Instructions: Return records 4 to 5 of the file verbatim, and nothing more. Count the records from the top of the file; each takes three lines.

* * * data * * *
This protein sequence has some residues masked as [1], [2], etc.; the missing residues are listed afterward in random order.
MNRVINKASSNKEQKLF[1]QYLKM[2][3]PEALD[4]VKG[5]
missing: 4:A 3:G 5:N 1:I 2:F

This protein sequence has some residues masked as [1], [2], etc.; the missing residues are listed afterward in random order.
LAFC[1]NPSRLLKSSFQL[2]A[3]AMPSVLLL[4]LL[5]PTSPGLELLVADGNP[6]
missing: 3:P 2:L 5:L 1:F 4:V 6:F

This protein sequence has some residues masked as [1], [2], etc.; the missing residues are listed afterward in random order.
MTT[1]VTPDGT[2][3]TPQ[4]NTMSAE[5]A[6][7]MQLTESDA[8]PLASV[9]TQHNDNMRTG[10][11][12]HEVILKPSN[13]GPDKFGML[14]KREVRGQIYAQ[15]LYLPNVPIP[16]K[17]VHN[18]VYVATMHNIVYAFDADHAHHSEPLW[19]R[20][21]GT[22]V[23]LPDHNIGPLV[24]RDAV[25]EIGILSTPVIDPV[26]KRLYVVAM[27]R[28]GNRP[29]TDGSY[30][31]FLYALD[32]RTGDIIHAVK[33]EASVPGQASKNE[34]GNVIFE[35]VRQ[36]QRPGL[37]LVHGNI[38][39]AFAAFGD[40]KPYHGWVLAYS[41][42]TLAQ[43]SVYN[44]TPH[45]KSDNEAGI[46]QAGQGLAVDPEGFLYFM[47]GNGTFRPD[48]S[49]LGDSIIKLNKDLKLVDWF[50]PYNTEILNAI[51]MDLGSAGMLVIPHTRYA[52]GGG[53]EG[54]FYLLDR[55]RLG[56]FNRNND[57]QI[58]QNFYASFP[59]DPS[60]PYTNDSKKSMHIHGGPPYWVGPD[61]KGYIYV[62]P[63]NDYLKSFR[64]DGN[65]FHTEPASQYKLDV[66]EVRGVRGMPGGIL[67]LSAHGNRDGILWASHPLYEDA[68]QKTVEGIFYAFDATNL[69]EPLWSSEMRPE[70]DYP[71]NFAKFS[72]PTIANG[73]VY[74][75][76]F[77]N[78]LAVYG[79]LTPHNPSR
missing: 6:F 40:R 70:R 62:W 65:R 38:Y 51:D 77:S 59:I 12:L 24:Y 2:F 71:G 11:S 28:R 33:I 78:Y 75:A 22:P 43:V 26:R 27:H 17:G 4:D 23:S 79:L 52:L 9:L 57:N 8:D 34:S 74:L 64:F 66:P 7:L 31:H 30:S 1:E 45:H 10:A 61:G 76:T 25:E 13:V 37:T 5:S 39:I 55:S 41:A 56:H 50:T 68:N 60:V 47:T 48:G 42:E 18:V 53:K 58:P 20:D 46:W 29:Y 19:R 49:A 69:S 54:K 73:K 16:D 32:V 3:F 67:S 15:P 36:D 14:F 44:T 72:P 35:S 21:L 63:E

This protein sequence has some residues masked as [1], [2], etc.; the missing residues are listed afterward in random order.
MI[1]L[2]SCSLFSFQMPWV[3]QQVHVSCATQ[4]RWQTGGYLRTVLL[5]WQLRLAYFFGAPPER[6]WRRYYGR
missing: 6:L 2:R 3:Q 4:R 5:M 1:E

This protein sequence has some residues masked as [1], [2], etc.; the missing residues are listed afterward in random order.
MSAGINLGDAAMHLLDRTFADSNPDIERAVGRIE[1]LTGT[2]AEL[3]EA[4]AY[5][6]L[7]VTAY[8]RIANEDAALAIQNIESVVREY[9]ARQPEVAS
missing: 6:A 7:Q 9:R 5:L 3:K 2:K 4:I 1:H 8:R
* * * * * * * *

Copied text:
This protein sequence has some residues masked as [1], [2], etc.; the missing residues are listed afterward in random order.
MI[1]L[2]SCSLFSFQMPWV[3]QQVHVSCATQ[4]RWQTGGYLRTVLL[5]WQLRLAYFFGAPPER[6]WRRYYGR
missing: 6:L 2:R 3:Q 4:R 5:M 1:E

This protein sequence has some residues masked as [1], [2], etc.; the missing residues are listed afterward in random order.
MSAGINLGDAAMHLLDRTFADSNPDIERAVGRIE[1]LTGT[2]AEL[3]EA[4]AY[5][6]L[7]VTAY[8]RIANEDAALAIQNIESVVREY[9]ARQPEVAS
missing: 6:A 7:Q 9:R 5:L 3:K 2:K 4:I 1:H 8:R